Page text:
Musical Theatre Review Print



Broadway Series South: Disney's The Lion King Exceeds Triangle Audience Expectations

September 16, 2006 - Raleigh, NC:


Given all the preshow ballyhoo, Triangle audience expectations for the Broadway Series South presentation of Disney’s The Lion King, which officially opened Saturday night in Raleigh Memorial Auditorium, were sky high; and the Gazelle Tour, produced by Disney Theatrical Productions, directed by Julie Taymor, and choreographed by Garth Fagan, actually exceeded them. Indeed, this magnificent musical extravaganza received an ecstatic and unusually lengthy standing ovation at the final curtain.

It is easy to see why The Lion King won the 1998 Tony Award® for Best Musical. Taymor and Fagan, who won 1998 Tonys for Best Direction of a Musical and Best Choreography for The Lion King, are assisted on the current national tour by their fellow 1998 Tony winners for Best Scenic Design (Richard Hudson), Best Costume Design (Julie Taymor), and Best Lighting Design (Donald Holder). All of them have reproduced their theatrical magic for the Gazelle Tour of the best-selling (and still running) 1997 Broadway musical based on the Academy Award®-winning 1994 animated film. Moreover, Taymor also has created the spectacular costumes for the vivid characters of this memorable animal fable set in sub-Saharan Africa, and she has brilliantly collaborated with Michael Curry on a dazzling array of masks and puppets that capture the essence Disney’s animated characters. Indeed, the harnesses for the huge lion-head masks of Mufasa the Lion King (L. Steven Taylor) and his wonderfully wicked brother Scar (Dan Donohue) dangle the masks overhead but allow the actors to bring the masks down over their faces as they slink, cat-like, in and out of scenes.

From the awesome parade of the elephant (wow!) and the other animals in the opening number (“Circle of Life,” with “Nants’ Ingonyama”) to the robust reprises of “King of Pride Rock” and “Circle of Life” that close the show, The Lion King provides a sumptuous banquet for the eye and the ear. Indeed, not since the loading of Noah’s ark has there been such a stunning display of the infinite variety of the animal kingdom.

Set designer Richard Hudson and lighting designer Donald Holder combine to recreate the scenic vistas of morning, noon, and night in the Pridelands, the jungle, and the desert where the adventures of The Lion King unfold. The Pride Rock and Elephant Graveyard sets are particularly impressive.

The Gazelle Tour orchestra, conducted by Shelley Hanson, and the show’s singers perform the Elton John-Tim Rice et al. songbook with gusto; and The Lion King puppeteers expressively manipulate a variety of puppets of all different sizes throughout the show. The stampede scene—in which the thundering herd gets bigger and bigger and bigger as it closes in on Mufasa and Simba—is a masterpiece of the puppeteer’s art.

LaShanda Reese-Fletcher and especially Steven Taylor give regal performances as Queen Sarabi and King Mufasa; Mark Cameron Pow is a stitch as the king’s officious, high-strung, British-accented major domo Zazu the Hornbill; and Dan Donohue is thoroughly hissable as the villainous Scar. Phindile Mkhize is a wild child as Rafiki the Mandrill and chronicler of the lion clan, S.J. Hannah handles Simba’s comical odyssey and dark night of the soul with aplomb, John Plumpis is a scream as Timon the Meerkat, and Ben Lipitz is hilarious as Pumbaa the (flatulent) Warthog.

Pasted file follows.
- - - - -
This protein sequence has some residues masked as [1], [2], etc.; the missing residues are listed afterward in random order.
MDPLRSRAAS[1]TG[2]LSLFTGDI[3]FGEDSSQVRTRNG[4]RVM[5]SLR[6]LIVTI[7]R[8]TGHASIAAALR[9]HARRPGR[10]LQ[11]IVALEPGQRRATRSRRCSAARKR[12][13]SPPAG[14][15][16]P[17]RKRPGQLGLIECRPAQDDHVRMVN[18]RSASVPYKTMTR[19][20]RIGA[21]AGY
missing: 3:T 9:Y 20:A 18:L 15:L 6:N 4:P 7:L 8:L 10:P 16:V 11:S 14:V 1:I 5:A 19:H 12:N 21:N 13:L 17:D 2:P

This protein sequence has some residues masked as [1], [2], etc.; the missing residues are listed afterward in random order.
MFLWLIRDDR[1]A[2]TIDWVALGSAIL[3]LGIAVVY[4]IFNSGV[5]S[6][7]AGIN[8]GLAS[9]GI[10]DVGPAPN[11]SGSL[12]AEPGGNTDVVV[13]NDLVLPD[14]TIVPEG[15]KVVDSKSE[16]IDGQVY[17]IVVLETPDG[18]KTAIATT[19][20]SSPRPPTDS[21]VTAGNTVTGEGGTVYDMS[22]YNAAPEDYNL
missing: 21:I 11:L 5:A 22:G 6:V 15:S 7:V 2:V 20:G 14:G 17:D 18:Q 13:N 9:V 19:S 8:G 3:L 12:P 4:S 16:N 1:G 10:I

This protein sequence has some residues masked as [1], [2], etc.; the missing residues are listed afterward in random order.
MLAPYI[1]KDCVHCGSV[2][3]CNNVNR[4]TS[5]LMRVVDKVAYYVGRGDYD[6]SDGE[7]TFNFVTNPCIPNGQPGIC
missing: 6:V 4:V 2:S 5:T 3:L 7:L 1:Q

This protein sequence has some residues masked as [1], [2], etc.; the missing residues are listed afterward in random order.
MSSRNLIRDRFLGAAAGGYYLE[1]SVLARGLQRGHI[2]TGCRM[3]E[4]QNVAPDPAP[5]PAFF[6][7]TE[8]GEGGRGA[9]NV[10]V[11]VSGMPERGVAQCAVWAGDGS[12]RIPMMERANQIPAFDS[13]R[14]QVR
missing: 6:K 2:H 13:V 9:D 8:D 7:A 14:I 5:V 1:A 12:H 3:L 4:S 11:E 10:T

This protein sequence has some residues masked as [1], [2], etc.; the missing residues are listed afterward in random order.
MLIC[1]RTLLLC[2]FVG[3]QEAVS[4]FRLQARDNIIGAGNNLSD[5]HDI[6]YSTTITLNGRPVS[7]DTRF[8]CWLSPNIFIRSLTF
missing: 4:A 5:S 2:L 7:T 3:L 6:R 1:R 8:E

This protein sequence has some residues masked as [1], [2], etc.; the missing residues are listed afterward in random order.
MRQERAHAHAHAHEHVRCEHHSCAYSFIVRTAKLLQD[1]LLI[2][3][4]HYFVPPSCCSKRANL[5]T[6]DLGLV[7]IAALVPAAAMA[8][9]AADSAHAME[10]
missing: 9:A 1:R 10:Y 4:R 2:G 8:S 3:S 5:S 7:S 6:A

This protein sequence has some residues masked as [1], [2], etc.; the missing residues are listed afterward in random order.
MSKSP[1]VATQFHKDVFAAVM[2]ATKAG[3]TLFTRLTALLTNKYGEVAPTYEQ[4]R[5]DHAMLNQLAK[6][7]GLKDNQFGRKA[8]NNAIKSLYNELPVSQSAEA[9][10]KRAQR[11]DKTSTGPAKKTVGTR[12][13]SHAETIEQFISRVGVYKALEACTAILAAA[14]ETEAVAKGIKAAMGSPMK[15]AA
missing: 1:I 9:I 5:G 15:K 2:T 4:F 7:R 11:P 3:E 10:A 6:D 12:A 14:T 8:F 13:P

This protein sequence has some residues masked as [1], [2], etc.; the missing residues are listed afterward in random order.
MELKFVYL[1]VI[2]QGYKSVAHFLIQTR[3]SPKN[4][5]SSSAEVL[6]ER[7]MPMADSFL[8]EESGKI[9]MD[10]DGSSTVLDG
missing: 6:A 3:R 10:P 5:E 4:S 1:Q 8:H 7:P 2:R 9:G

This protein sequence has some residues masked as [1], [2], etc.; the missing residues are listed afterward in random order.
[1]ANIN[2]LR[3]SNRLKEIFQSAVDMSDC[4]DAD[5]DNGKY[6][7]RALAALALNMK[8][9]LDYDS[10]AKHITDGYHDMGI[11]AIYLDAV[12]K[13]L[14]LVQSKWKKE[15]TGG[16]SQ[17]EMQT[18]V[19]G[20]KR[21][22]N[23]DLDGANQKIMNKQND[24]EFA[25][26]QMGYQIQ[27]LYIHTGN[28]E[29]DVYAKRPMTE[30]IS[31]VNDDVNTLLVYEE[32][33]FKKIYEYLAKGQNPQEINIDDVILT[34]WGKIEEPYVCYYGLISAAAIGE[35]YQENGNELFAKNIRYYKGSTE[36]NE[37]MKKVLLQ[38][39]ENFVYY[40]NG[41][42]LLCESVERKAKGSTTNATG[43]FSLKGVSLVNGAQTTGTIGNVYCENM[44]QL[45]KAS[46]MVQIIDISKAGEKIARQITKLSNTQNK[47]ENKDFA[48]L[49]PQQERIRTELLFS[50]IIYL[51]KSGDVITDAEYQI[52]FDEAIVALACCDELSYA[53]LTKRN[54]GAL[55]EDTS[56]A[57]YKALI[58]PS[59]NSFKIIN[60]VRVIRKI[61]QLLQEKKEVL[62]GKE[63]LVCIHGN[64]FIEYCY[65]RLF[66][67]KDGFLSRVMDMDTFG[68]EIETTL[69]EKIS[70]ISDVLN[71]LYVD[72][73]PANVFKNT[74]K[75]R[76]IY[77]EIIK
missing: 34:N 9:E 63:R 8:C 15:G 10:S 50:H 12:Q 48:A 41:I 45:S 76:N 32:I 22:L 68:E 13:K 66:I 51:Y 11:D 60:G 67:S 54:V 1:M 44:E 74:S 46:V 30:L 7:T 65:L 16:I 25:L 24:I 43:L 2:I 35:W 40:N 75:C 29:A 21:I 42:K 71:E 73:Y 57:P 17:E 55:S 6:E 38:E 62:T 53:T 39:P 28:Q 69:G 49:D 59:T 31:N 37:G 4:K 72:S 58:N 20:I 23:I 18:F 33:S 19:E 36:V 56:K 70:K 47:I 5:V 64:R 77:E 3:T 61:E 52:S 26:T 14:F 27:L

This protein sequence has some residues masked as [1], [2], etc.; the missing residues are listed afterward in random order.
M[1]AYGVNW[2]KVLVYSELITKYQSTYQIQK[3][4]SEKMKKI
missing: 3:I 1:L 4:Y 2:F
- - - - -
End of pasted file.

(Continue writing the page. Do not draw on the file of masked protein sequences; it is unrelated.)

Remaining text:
Chaunteé Schuler is suitably feisty as the easy-on-the-eyes grown-up version of Simba’s childhood friend and playmate Nala; and Jayne Trinette (Shenzi), James Brown-Orleans (Banzai), and especially Wayne Pyle (Ed) provoke big belly laughs with their bumbling antics as the sinister but clumsy and infernally stupid hyenas that Scar enlists in his plot to steal Mufasa’s throne and kill his cub and heir Simba. And Trevor Jackson and Cody Ryan Wise alternate as Young Simba and Olivia Ford and Zuri Reed alternate as Young Nala.

Disney’s The Lion King, which plays eight shows a week Tuesday-Sunday at Raleigh Memorial Auditorium through Oct. 22, is a royally entertaining musical for children of all ages—although some of the darker scenes may be a bit too much for easily frightened tots who have not been weaned on The Lion King movie. Don’t miss the musical event of the 2006 theater season.

Broadway Series South presents Disney’s The Lion King Tuesday-Friday, Sept. 19-22 and 26-29, at 8 p.m.; Saturday, Sept. 23 and 30 and Oct. 7, 14, and 21, at 2 and 8 p.m.; and Sunday, Oct. 1, 8, 15, and 22, at 1 and 6:30 p.m. in Raleigh Memorial Auditorium in the Progress Energy Center for the Performing Arts, 1 E. South St., Raleigh, North Carolina. $21.50-$126.50. Progress Energy Box Office: 919/831-6060. Group Rates (for groups of 20 or more): 919/857-4565. Broadway Series South: http://www.broadwayseriessouth.com [inactive 9/09]. Internet Broadway Database: http://www.ibdb.com/production.asp?id=4761. Disney’s The Lion King (on Broadway): http://disney.go.com/theatre/thelionking/. Disney’s The Lion King (U.S. Tour): http://disney.go.com/theatre/thelionking/tour/. The Lion King FAQ: http://www.broadwayseriessouth.com/images/bss/lionking-faq.pdf [inactive 9/09]. Internet Movie Database: http://www.imdb.com/title/tt0110357/